Dr. Sarah J. Greenwald

greenwaldsj@appstate.edu

Technology can be used to supplement a modern algebra course to increase exploration of the relationship of abstract algebraic structures to real life problems. We will look at the effectiveness of this in a Spring 2000 course (see http://www.mathsci.appstate.edu/~sjg/class/3110 ). We will explore Maple demos on the applications of modular arithmetic to check digits for money orders, and the application of the direct product of cyclic groups to HBO cable security. We will then talk about followup WebCT quizzes and activities, and discuss the students' experiences with the Maple demos and WebCT activities.

I also wanted students to learn some applications of algebraic structures to real life. This was done mainly via Maple demos, which are accessible from my web page. We also learned about the history of algebra through algebraists and their mathematical accomplishments.

During this talk, we'll examine my use of technology in the course, specifically Maple and WebCT, and the effect it had on the students.

Our first Maple demo took place during class in the computer lab about 5 weeks into the course. It was on modular arithmetic and was based on a section from Joe Gallian's Contemporary Abstract Algebra. Students were to work with one other person and each group was to type in their answers to questions on the computer. We first defined a mod n as the remainder of a divided by n, and we had some questions on this, which they did well on.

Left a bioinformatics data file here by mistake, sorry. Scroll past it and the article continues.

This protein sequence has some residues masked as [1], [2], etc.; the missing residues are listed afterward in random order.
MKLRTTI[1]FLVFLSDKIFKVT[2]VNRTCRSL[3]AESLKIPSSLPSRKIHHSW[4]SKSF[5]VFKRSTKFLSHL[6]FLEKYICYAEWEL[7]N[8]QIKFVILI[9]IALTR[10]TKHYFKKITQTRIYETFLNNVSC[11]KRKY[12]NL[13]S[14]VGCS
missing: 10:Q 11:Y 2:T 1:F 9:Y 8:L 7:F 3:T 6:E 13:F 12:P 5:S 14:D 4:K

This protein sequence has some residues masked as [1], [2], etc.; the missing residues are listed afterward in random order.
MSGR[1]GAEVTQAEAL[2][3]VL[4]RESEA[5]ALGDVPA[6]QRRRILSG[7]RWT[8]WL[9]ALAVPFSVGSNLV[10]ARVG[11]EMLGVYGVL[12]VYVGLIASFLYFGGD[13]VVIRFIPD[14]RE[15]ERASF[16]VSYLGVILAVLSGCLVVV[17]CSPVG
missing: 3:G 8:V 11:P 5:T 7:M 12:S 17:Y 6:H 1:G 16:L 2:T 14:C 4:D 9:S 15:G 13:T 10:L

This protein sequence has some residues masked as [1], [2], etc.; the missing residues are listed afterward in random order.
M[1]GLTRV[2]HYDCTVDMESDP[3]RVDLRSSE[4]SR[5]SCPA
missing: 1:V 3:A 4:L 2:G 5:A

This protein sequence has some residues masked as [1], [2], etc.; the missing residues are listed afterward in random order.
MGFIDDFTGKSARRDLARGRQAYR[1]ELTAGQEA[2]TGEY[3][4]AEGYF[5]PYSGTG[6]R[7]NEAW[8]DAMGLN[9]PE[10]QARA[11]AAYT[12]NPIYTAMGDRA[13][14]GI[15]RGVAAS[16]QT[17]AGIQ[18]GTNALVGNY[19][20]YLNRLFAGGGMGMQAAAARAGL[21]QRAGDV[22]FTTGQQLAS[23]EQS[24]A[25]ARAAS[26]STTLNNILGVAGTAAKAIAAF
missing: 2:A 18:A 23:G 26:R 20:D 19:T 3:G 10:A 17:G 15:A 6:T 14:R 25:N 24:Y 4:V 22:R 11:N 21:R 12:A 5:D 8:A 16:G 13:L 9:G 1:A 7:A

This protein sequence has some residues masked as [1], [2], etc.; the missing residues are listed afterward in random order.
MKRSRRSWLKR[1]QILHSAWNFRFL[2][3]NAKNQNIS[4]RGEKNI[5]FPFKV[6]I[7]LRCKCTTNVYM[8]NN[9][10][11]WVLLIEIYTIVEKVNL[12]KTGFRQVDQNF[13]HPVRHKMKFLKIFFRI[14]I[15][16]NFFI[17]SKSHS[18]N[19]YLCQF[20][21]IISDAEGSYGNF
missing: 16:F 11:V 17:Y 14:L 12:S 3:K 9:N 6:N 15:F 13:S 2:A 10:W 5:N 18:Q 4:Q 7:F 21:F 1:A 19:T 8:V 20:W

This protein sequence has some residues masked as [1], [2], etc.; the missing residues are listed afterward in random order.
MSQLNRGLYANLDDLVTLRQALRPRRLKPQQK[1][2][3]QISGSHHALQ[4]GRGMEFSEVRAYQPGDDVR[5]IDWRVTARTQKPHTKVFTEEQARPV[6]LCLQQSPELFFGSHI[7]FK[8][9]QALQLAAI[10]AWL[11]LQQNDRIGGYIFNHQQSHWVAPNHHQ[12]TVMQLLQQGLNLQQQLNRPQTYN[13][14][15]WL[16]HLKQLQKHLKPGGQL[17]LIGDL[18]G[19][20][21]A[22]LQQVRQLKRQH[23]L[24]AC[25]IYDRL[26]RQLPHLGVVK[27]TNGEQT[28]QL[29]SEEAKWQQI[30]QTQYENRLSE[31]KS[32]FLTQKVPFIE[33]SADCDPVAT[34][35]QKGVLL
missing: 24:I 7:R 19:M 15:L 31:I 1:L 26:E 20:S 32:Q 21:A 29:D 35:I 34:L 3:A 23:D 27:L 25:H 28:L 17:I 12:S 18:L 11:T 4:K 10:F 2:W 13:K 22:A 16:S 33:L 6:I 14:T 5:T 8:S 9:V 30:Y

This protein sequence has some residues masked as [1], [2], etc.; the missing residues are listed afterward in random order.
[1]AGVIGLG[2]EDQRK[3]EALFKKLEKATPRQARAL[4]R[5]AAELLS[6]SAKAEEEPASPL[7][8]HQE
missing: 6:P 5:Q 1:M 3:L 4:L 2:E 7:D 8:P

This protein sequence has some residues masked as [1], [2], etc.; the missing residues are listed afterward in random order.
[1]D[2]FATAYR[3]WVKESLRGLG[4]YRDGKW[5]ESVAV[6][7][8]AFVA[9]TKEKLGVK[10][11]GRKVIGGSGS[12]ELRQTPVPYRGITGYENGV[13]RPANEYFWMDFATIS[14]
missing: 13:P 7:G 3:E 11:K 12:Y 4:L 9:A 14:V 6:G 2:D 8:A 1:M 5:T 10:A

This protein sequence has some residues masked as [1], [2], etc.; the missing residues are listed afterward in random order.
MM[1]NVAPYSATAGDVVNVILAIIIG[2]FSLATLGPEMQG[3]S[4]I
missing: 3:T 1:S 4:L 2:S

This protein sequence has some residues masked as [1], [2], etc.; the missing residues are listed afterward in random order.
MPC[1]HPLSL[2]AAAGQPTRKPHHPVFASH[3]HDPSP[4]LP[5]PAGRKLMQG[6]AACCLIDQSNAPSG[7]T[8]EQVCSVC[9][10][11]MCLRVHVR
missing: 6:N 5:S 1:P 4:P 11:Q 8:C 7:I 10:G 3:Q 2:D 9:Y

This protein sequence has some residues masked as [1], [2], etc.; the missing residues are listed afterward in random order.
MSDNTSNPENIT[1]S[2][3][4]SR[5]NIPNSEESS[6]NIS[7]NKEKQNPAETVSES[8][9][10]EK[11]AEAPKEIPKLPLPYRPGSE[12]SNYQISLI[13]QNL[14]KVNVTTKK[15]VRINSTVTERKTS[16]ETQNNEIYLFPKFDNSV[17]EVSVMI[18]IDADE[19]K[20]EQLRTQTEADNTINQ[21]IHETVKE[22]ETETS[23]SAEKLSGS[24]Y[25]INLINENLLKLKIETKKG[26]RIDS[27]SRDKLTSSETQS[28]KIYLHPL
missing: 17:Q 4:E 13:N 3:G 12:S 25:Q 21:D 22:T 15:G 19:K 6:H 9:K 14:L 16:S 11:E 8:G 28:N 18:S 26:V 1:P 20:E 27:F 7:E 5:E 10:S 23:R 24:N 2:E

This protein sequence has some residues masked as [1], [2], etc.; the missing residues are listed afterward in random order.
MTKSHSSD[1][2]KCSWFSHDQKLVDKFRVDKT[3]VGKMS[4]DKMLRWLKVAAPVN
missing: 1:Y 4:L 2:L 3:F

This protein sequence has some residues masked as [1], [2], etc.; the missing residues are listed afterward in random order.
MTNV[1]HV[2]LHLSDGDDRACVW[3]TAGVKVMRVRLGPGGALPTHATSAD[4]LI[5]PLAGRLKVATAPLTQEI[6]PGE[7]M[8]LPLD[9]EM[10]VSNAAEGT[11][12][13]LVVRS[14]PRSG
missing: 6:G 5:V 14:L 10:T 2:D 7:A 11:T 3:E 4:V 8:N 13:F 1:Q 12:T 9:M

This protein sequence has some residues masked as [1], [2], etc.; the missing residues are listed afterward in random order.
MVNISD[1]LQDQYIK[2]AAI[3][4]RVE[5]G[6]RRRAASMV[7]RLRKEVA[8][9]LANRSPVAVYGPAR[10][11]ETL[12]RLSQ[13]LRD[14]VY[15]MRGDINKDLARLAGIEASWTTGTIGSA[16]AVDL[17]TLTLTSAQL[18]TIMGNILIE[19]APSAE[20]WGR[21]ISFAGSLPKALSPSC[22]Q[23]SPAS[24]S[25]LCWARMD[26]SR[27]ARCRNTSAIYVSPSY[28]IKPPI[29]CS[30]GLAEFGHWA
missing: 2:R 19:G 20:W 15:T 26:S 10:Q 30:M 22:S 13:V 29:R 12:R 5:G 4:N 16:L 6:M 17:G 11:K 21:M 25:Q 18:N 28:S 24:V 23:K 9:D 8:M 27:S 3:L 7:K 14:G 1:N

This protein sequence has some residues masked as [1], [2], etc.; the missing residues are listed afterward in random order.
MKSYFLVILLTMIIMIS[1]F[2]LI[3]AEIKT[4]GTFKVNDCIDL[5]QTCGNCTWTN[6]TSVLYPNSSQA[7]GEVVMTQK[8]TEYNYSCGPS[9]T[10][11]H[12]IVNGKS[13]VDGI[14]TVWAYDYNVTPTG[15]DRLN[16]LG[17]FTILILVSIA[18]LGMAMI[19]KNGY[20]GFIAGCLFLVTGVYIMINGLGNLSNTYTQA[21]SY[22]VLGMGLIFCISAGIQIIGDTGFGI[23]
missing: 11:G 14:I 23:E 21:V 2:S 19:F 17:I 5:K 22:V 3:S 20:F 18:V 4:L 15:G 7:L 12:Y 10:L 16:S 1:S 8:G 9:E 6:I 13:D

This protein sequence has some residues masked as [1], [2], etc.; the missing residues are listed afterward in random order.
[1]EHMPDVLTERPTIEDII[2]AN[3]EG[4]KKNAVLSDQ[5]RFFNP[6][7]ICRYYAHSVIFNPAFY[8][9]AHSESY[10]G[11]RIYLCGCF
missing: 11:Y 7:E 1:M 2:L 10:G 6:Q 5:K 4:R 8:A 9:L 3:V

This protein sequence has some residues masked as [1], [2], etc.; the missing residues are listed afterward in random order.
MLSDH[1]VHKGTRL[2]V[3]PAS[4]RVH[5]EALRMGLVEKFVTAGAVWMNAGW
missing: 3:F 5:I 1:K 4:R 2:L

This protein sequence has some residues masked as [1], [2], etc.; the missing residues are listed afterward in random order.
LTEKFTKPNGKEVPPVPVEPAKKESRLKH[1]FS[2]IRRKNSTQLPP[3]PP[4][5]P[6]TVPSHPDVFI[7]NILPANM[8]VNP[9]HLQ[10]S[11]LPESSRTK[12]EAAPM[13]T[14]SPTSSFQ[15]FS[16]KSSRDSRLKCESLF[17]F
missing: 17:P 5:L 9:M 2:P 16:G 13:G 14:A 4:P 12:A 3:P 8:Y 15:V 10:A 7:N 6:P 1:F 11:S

The demo explained that the US post office uses mod 9 for the check digit on money orders. The US post office check digit is a 10-digit number mod 9. So, you hand me any 10-digit number, for example, the number in this demo. You look at the remainder of it divided by nine and the answer, in this case 2, is the check digit.

The post office then uses the 11-digit number formed by a 10-digit code with the check digit appended onto the right side. The post office puts this 11-digit number on its money order.

So, if we wanted to check for a forgery or if a money order number was incorrectly entered into a computer, the program would remove the last digit and check to see that it equals the remaining 10 digits mod 9.

During the rest of the demo, students were asked whether certain typing errors could be detected via the check digit. As I came around the computers and looked at their answers, I noticed that they did very well. We went over the demo the next class day.

Subsequently they had a generalized version of check digits as a problem on their problem set. They had their first test a couple of weeks later that did not include this material. This first test, on proof writing, sets functions and rationality was based on class work and standard problem sets. Even though they had done a couple of revisions on each problem set, the material still had not sunk in - they did not do very well.

So, I decided to try something new with them to help them jell the material - WebCT.